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Jurors view video on Day 2 of Austria incest trial

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[March 17, 2009]  ST. POELTEN, Austria (AP) -- Josef Fritzl returned to the courtroom Tuesday for the second day of his Austrian trial on charges he imprisoned his daughter for 24 years in a squalid dungeon and fathered her seven children.

The 73-year-old again hid his face behind a blue binder and stayed silent as he was led into the court in St. Poelten, west of Vienna.

DonutsFritzl has pleaded guilty to incest and false imprisonment, but is contesting negligent homicide and enslavement charges and has acknowledged only partial guilt on rape and coercion charges.

He was charged with homicide in the death of an infant -- a male twin born in April 1996 -- who prosecutors say might have survived with proper medical care.

Police say DNA tests prove Fritzl is the biological father of all six surviving children, three of whom never saw daylight until the crime came to light 11 months ago.

On Tuesday, jurors planned to view more of the videotaped testimony from the key witness against Fritzl -- his daughter Elisabeth. Now 42, she was 18 when he allegedly imprisoned her in the cramped, windowless cell he built beneath the family's home.

Fritzl could spend the rest of his life in prison if convicted of homicide. He faces up to 20 years behind bars if found guilty of enslavement, up to 15 for a rape conviction, and one year for an incest conviction.

Reporters were not allowed into the courtroom Tuesday morning, and were expected to remain excluded until shortly before the verdict, which could come as early as Thursday.

In her opening statement, prosecutor Christiane Burkheiser said Fritzl refused to speak to his daughter during the first few years of her ordeal, coming downstairs only to rape her. Burkheiser said the rapes sometimes occurred in front of the children, and she described Elisabeth as a "broken" woman.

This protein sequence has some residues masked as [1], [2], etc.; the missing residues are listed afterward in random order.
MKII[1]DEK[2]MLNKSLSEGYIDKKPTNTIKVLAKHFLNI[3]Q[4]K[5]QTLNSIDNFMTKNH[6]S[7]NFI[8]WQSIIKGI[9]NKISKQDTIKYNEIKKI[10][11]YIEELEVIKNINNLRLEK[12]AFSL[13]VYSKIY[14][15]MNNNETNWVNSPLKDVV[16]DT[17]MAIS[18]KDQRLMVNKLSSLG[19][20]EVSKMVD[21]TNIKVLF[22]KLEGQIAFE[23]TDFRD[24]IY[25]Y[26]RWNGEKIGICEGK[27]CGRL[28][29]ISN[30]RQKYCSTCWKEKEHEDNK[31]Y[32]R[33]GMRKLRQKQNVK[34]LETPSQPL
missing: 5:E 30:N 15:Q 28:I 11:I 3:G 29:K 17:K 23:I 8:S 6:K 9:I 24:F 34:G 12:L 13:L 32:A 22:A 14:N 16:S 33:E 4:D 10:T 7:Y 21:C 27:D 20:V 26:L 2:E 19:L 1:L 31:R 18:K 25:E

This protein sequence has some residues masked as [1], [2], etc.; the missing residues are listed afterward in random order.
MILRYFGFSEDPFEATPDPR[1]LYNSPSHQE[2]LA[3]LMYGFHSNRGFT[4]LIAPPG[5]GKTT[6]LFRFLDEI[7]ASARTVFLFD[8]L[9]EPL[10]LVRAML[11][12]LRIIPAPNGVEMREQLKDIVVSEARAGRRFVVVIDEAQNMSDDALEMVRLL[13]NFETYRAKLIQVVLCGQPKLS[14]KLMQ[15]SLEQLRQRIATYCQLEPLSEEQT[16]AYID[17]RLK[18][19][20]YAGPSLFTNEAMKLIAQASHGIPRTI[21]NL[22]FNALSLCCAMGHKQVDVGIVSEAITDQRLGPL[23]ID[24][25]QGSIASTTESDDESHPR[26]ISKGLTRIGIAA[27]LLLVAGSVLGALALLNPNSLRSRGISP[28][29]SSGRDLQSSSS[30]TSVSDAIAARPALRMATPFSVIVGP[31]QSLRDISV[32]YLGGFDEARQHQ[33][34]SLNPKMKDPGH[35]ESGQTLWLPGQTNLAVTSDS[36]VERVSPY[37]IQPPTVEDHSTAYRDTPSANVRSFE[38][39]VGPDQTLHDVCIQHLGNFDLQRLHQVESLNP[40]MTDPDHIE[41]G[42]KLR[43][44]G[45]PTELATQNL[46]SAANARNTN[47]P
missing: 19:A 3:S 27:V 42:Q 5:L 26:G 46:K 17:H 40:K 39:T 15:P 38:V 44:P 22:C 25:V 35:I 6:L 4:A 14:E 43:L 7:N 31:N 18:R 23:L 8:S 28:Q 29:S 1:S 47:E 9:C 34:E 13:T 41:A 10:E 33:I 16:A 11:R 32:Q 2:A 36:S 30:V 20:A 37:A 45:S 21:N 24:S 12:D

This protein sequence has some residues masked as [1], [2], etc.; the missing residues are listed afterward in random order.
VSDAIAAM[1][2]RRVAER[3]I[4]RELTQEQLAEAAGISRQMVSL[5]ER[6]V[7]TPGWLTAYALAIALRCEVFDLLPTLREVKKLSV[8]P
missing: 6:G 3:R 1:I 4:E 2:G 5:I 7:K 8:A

Fritzl's lawyer, Rudolf Mayer, said he did not think anything unexpected would happen in the coming days.

"The facts are relatively clear ... there can't really be any surprises in a situation that has already been cleared up," Mayer said.

He said Fritzl answered all the court's questions during closed-door proceedings Monday afternoon.

"I certainly think he was cooperative," Mayer said. He declined to provide details, citing Austrian law.

Before the trial wraps up, the eight-member jury will see prerecorded testimony from one of Elisabeth's brothers, Harald.

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Jurors also will consider several reports from experts including one on Fritzl's psychological state, one on the newborn that died and one on the door leading into the dungeon, which prosecutors say could not be opened from the inside. Officials say the exact timing of each is unclear and depends on the extent of Fritzl's responses.

The Associated Press normally withholds the names of victims of sexual assault. In this case, the withholding of Elisabeth's name by the AP became impractical when her name and her father's were announced publicly by police and details about them became the subject of publicity both in their home country and around the world.

Austrian media ridiculed Fritzl on Tuesday for hiding his face in the courtroom.

"Now he's ashamed -- 25 years too late," the Heute newspaper said in a front page headline over a photo of Fritzl trying to shield himself from news cameras.

Mayer said Fritzl has not said anything publicly because he feels "embarrassed."

[Associated Press; By VERONIKA OLEKSYN]

Associated Press writer William J. Kole in Vienna contributed to this report.

Copyright 2009 The Associated Press. All rights reserved. This material may not be published, broadcast, rewritten or redistributed.


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